Finally manifesting my real roots


“Since you have never been to Mexico, you’re not a real Mexican.”  I have had many people, including friends, tell that quote to me.  I was born and raised in Chicago, Illinois, but my parents were born and raised in Mexico, thus making me a Mexican-American.  Since my parents are Mexican, I was introduced to that culture first, which included the language, food and music.  However, if I wanted to be successful in the United States, I needed to learn the culture here.

It was difficult, but it is safe to say after graduating from high school, working as a security officer, getting my Associates of Science and maintaining a perfect GPA throughout college, I have lived the American lifestyle so far.  On the other hand, I still practiced the Mexican culture with my family and friends.  Since it was the first world I was introduced, I never forgot how to practice it and could act like a true Mexican.

Unfortunately, the only thing I was missing was to visit and experience the country itself.  Since my parents couldn’t take me there, and due to the gang violence where my family lives is dangerously high, I have never got the proper chance to visit my other home, until now.  It is the perfect opportunity because not only does all the study abroad programs transform a student’s life, the transformation would be bigger for me because I would finally be able to manifest my real roots.


One of the first things all of my professors said when they realized I was going to Oaxaca was to not try the food from the street.  Since I have never ate food from Mexico, it could make me sick or worse.  However, I have been eating Mexican style food throughout my life, although the ingredients come from U.S. soil.  My parents are the one who encouraged me to get food from there because since I have Mexican blood, it won’t cause harm.

Even though it was risky, I did it, and I have been enjoying great food without any problem!  I told my classmates, professors and host family, who were shocked to hear it didn’t cause me any stomach pain or problems.  Some of the traditional foods I ate was corn on the cob (elote en palo), tacos and chalupas.  I also tried two famous dishes served here in Oaxaca, which were Tlayudas and Chapulines.  I was glad my parents were right cause it was proof that I am, in fact, a real Mexican.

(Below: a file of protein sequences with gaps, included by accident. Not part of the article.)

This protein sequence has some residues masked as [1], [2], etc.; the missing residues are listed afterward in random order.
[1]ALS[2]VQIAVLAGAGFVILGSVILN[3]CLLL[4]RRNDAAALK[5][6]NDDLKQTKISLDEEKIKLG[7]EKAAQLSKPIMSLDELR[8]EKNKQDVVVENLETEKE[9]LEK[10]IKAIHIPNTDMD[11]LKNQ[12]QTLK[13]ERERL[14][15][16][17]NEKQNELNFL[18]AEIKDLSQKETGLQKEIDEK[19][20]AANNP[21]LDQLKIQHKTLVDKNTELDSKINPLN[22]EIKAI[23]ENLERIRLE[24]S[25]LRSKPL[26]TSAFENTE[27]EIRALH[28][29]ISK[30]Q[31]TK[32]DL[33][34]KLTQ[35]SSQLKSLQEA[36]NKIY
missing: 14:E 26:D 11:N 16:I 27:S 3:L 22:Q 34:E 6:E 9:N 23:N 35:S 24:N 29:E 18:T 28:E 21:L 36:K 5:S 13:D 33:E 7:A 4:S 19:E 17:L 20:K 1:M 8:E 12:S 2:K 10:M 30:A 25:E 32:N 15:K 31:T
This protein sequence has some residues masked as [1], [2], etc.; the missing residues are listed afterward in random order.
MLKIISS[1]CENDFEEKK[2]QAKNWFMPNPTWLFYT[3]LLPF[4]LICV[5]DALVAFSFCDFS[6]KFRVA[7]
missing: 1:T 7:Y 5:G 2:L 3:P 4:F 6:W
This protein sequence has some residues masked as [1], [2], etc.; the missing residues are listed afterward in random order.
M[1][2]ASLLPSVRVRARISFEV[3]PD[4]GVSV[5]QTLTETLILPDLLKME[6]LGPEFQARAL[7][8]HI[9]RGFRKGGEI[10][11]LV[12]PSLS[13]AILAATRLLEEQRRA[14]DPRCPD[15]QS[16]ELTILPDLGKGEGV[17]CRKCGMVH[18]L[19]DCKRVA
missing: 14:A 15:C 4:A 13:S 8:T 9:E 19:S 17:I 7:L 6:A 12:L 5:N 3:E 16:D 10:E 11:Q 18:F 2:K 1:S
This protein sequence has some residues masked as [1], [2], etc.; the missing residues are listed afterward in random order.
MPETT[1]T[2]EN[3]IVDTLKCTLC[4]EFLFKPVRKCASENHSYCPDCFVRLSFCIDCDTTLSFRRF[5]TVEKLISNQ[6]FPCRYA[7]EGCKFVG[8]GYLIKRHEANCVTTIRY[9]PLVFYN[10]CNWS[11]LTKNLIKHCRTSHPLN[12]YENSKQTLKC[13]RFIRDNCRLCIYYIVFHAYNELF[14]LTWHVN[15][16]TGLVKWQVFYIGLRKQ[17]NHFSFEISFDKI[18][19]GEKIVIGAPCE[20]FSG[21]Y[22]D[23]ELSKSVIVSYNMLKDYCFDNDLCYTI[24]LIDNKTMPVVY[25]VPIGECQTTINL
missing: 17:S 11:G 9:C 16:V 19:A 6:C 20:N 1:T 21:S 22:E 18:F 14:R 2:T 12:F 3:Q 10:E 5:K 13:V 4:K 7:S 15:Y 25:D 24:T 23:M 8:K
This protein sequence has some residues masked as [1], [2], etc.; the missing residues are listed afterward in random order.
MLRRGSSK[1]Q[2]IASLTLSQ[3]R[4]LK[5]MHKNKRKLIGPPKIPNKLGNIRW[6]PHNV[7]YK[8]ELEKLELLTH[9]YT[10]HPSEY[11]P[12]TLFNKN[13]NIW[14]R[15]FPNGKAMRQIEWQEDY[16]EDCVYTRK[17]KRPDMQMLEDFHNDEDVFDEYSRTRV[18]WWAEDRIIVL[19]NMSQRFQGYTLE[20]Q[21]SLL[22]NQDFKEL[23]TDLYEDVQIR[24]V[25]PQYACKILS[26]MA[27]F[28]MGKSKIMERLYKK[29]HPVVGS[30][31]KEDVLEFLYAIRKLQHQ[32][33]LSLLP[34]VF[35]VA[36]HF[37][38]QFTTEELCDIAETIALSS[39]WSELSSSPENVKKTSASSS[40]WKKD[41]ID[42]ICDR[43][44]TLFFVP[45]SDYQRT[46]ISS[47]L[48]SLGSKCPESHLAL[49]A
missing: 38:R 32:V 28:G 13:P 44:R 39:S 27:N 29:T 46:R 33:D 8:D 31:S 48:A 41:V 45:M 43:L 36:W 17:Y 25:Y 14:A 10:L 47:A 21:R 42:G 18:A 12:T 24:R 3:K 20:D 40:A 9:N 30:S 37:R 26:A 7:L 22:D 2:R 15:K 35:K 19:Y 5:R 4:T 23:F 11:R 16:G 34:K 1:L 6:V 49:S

Elote en Palo.


It was obvious that living in Oaxaca was going to be different than living in Chicago.  Back with my parents, I have air-conditioning, could run water and lights for a very long time and great internet connection anywhere with or without Wi-Fi.  Right here, most of the houses don’t have air-conditioning, could use water and lights in a very limited amount and you have to be connected to the Wi-Fi to use the internet.  I felt this was going to be the most difficult part to adapt because I was fortunate enough to use a lot of resources back home.

However, it wasn’t always like that.  The way my host family lives was similar to the way I lived when I was a child.  Therefore, I understand not everybody can have the many resource I have now and I can’t complain.  I really don’t mind not wasting a lot of water or not being on the internet all the time.  It makes me realize how lucky I am in the United States.  Plus, it is a great way for me to truly take advantage of my time abroad and connect with the community here.

Streets in the city.
Streets of Oaxaca.
Rural Areas.


Since I talk Spanish with my parents, grandparents and best friends, I knew I wasn’t going to have a hard time communicating with my host family and the community.  So far, I have connected well with all of my family because I grew up how to respect others and how to communicate in a Mexican way.  Since I work with my dad at a Mexican restaurant, I learned how to talk well with strangers and have great conversations with anyone.  My host family have even said that if they didn’t knew I was from the United States, they would have thought I was from Mexico.

In fact, many people from the street have assumed I am from Guadalajara o Monterrey.  During my time mastering the English language and American lifestyle, I was still practicing my Spanish and the Mexican lifestyle.  I’m just glad to see that my work has payed off, but I still have room to practice.  It is just really satisfying seeing fellow Mexicans acknowledging that I am one of their own!

Local Markets.
Local Vendor.
Zócalo Oaxaca.